Wednesday, April 21, 2010

The Sports Museum of New England

Right in their own backyard, Boston sports fans are able to sample what Cooperstown, Springfield, Canton and Toronto all have to offer. The Sports Museum of New England, located in the 5th and 6th levels of the T.D. Banknorth garden, is like an art museum in Paris, it just makes sense.

The museum holds a wide array of exhibits highlighting the depth of Boston sports. Sure, it has Patriots and Celtics memorabilia, but it also has exhibits featuring the Boston Redskins and the Boston Braves. Both these two franchises no longer identify themselves with the city, but are part of its rich history. The museum has over 120 pieces on display, everything from antique equipment and uniforms to game programs and rare photographs. It doesn’t matter what your interests are this place will have you covered. If you like Ted Williams, they have a special display just for him that rivals his case at Cooperstown. If you’re into college sports, the museum boasts a wide range of Beanpot and Harvard-Yale rivalry memorabilia. If you’re into near- death experiences, the museum has the baseball that ended Tony Conigliaro’s career and almost killed him. There really is something for everyone. Unless of course, you only like life-size Japanese female robots, then maybe there isn’t anything there for you.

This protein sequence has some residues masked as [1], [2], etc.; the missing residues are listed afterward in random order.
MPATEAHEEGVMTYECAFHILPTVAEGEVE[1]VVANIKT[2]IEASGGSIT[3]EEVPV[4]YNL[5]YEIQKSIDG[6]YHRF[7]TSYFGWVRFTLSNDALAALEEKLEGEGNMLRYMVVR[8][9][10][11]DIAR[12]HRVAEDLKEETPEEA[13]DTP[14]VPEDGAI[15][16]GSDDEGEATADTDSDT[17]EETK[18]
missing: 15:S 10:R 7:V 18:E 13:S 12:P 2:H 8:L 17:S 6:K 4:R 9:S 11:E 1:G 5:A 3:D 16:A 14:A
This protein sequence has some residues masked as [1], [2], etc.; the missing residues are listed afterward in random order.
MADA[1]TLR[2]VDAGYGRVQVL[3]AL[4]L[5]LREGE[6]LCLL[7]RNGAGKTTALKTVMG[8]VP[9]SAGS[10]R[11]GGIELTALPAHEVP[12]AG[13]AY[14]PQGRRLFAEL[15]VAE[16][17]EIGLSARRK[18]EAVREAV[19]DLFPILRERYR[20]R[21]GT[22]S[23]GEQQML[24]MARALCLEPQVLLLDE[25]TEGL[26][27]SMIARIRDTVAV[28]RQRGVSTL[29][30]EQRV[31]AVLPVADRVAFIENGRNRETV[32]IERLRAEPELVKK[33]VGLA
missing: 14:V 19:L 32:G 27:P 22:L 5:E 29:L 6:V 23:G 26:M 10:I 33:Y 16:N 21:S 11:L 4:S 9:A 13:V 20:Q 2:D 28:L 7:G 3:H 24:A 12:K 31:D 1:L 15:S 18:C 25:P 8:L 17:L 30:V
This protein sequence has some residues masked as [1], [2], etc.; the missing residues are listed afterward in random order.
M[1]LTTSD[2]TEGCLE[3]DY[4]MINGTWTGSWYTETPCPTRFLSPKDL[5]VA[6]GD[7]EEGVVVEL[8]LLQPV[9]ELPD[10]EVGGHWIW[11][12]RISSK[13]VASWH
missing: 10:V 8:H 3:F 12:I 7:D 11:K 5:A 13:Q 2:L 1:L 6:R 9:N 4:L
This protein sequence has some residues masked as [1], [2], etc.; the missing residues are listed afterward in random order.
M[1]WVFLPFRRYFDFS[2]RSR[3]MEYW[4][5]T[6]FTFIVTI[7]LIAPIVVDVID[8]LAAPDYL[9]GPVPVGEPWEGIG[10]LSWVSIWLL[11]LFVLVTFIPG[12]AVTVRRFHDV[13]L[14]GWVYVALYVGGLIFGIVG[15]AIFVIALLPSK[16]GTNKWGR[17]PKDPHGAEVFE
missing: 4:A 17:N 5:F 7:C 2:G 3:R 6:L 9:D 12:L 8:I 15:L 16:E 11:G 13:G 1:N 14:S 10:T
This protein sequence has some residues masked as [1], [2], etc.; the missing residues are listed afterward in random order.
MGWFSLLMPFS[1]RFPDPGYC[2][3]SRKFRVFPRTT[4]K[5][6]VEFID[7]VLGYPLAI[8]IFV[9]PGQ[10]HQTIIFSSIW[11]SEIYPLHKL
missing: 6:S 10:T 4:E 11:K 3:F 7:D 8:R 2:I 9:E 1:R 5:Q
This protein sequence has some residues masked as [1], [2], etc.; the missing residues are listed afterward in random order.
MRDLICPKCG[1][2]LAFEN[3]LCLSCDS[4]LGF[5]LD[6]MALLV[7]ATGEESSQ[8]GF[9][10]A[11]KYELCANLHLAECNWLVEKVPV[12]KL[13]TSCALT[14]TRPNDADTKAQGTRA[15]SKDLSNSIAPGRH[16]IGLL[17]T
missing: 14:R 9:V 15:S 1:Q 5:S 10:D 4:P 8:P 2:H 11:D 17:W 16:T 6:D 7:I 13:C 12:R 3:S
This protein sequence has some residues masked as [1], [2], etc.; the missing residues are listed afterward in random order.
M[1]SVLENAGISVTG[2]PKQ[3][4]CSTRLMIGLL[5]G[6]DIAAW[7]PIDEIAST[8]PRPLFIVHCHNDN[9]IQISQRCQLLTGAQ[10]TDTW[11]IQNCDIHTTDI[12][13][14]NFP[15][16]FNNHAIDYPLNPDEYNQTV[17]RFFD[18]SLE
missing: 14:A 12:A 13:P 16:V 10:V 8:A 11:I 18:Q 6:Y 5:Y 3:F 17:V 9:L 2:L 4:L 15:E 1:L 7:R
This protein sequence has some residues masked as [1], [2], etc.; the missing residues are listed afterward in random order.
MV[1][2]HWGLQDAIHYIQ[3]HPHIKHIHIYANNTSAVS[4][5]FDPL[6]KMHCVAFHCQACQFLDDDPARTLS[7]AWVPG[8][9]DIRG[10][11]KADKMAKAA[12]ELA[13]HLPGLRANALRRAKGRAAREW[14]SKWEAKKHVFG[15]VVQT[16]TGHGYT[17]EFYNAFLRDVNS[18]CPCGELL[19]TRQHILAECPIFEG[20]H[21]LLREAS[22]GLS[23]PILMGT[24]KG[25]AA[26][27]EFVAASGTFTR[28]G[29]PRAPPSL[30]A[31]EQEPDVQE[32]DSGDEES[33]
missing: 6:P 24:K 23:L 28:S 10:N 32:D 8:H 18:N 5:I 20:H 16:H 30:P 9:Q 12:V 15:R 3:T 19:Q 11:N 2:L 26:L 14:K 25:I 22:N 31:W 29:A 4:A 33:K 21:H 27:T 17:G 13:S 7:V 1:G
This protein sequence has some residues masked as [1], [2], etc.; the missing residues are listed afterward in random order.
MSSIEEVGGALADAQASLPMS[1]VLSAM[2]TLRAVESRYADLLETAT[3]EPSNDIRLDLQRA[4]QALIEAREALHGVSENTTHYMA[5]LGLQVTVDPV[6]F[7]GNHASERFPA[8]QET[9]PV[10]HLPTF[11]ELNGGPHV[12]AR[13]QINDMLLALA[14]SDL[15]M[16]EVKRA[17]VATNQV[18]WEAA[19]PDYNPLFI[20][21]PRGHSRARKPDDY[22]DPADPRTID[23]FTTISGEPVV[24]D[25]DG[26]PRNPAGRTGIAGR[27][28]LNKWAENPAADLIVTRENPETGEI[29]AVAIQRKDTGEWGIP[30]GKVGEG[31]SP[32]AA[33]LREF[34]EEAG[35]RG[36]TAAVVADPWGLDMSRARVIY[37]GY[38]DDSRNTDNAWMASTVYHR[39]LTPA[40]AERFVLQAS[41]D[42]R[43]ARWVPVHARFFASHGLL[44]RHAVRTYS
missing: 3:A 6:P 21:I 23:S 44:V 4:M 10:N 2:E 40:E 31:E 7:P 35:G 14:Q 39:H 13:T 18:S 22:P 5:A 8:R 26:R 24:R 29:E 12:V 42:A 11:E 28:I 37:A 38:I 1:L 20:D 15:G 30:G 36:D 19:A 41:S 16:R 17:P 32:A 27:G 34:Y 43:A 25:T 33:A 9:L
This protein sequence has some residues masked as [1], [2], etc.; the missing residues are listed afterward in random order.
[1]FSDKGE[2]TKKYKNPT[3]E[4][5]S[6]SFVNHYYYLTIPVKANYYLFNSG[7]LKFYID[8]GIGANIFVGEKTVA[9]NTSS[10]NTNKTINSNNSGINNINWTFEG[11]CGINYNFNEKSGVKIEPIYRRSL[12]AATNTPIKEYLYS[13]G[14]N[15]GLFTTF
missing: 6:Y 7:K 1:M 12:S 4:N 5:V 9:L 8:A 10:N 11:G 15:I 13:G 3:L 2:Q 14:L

This is definitely a great place to bring a friend or family member from out of town. It’s also the perfect place to bring any child who is just starting to get into sports. It will give them a nice foundation on the history of different games and help them appreciate it more as their interest grows. And any father will agree that explaining to their son who Yaz was is a lot less awkward than explaining to him what they’re talking about in the “Yaz” commercial. A museum like this is certainly a great concept. Especially in times like these when Red Sox fan base is increasing, but baseball knowledge is sharply decreasing. So, grab your “pink hat” friend and take them to this affordable history lesson that’s only a train ride away.

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